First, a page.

I’ve stolen a lot of retail in my life. Food, toiletries, clothes, jewelry, school supplies, books, gifts… I have never worried about being shot or killed for it. No one ever looked at me twice when I had stolen goods from right under their nose. I know why.
I admit that some of the stealing came from the thrill of it. But it started out of necessity. It started because I couldn’t afford to eat. Then it became because I couldn’t afford to look good. Or I couldn’t afford to appear stable, or successful. I’m financially stable enough now that I haven’t felt the need to steal for a few years, but it still feels like the corporations I was stealing from are stealing more from me, and from my community. Whether it’s storing the majority of their money in offshore accounts to avoid taxes, paying workers the bare minimum in order to subsidize their profits, lobbying to deregulate the market or destroy workers unions, or making profits from the financial crisis of 2008, corporate owners clearly only care about lining their pockets while they take the rest from us.
I’ve gotten away with a lot of shit for things that black people have been killed for. Elijah Wood was just shot and killed by police in West Valley last week for being suspected of stealing a phone. Nobody ever called the police on me for stealing. I know I’ve been protected by my whiteness, and I know this status has afforded me a lot of safety that isn’t afforded to everyone. Black people are being arrested on the daily just for being black. We have a lot more work than just diversity training to undo the racism this country practices.
A big focus of my yoga practice has been ahimsa, or non-violence. That means attending to the violence you commit to yourself first, then the violence you commit to your close ones, the violence committed to your community, and finally the violence that your actions commit to the world at large. As I’ve attended to violence, I am shocked at how it plays itself out in our day-to-day life as Americans. The ways I was taught to categorize violence as a white, middle-class Mormon girl from Utah, are very different from the ways I see violence now. It’s a very heavy feeling to sit with. My family, the Mormon community, and white settlers have committed a lot of violence that we are not addressing.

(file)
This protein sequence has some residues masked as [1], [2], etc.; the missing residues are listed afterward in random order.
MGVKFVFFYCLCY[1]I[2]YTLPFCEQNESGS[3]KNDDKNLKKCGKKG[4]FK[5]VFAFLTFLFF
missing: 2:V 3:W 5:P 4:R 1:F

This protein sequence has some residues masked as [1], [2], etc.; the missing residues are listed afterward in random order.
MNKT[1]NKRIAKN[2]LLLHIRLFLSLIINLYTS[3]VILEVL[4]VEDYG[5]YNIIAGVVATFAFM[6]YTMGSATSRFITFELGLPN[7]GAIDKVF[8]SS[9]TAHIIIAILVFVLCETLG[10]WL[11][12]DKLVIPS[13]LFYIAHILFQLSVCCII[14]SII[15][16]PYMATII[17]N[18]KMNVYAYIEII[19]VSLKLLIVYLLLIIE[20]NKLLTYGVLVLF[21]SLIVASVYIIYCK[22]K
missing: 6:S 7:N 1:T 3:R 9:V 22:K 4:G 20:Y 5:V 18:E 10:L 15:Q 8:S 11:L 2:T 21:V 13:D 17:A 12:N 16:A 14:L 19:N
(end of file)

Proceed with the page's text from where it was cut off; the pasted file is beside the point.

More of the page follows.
Working on abolition, as a thought process and political action, has been a way for me to sort through this. I do not want to be a leader or overshadow the work of any other abolitionists. The work Eliza and I have focused on is trying to address the source of violence, and focus on how we can, as Miriame Kaba & so many other brilliant women summarize in this interview, organize around making violence unthinkable. Police, the prisons, the military, corporations and the state are all sources of violence, and we can’t forget that as we fight for racial, social, economic and environmental justice.
Eliza and I asked for contributions from people who sympathize with abolition, whether or not they refer to themselves as abolitionists, to compile into a zine. There was a lot of emotional work that was put into this first edition of local views. I don’t know if I’ll ever be able to thank our contributors enough. We are hoping to have more copies to sell at upcoming markets around the Salt Lake area, but you can also email firstname.lastname@example.org if you would like a copy. We are leaving it free to download and share, but if you feel like contributing to the cause, please consider donating to the Chicago Community Bond Fund.
If you would like to help us cover future printing costs or pay our contributors, you can do so by donating below.